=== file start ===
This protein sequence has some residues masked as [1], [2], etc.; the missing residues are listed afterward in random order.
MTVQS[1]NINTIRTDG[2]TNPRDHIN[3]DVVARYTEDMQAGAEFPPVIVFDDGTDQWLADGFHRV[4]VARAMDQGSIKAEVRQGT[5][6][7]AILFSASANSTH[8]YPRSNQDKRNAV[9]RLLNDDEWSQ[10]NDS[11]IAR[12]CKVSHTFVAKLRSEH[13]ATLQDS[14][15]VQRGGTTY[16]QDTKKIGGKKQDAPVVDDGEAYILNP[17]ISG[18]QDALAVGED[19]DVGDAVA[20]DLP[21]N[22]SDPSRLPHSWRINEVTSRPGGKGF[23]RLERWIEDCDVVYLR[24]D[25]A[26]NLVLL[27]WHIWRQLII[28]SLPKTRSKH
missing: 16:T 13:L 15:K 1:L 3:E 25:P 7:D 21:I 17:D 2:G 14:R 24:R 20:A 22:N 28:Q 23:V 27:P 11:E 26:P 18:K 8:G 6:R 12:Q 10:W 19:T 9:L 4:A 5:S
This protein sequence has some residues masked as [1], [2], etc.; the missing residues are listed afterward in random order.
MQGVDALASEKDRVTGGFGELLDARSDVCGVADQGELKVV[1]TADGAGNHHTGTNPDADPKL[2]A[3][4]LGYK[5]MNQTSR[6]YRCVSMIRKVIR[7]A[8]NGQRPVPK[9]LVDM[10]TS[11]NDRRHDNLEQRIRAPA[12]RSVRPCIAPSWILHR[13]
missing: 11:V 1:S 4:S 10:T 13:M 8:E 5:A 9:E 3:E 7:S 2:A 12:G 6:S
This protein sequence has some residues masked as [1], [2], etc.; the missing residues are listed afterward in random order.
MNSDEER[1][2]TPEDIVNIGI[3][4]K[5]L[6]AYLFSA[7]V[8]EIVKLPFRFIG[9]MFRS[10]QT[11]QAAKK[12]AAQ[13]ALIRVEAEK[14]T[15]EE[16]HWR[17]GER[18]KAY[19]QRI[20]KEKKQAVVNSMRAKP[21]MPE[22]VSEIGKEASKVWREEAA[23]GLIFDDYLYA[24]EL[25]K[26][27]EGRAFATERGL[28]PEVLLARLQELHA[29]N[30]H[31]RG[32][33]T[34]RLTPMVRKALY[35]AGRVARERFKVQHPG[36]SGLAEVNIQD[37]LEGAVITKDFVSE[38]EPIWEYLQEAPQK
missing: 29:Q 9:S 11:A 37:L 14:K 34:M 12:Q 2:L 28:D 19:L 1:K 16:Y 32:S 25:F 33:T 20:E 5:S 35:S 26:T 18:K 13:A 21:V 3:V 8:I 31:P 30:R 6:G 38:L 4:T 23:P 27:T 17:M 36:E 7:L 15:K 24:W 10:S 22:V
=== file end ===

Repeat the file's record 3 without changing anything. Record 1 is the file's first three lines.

This protein sequence has some residues masked as [1], [2], etc.; the missing residues are listed afterward in random order.
MNSDEER[1][2]TPEDIVNIGI[3][4]K[5]L[6]AYLFSA[7]V[8]EIVKLPFRFIG[9]MFRS[10]QT[11]QAAKK[12]AAQ[13]ALIRVEAEK[14]T[15]EE[16]HWR[17]GER[18]KAY[19]QRI[20]KEKKQAVVNSMRAKP[21]MPE[22]VSEIGKEASKVWREEAA[23]GLIFDDYLYA[24]EL[25]K[26][27]EGRAFATERGL[28]PEVLLARLQELHA[29]N[30]H[31]RG[32][33]T[34]RLTPMVRKALY[35]AGRVARERFKVQHPG[36]SGLAEVNIQD[37]LEGAVITKDFVSE[38]EPIWEYLQEAPQK
missing: 29:Q 9:S 11:A 37:L 14:K 34:M 12:Q 2:L 28:D 19:L 1:K 16:Y 32:S 25:F 33:T 20:E 5:S 35:S 26:T 18:K 13:A 21:V 3:V 8:I 31:P 30:R 6:G 38:L 4:T 23:P 27:T 17:M 36:E 7:L 15:K 24:W 10:S 22:V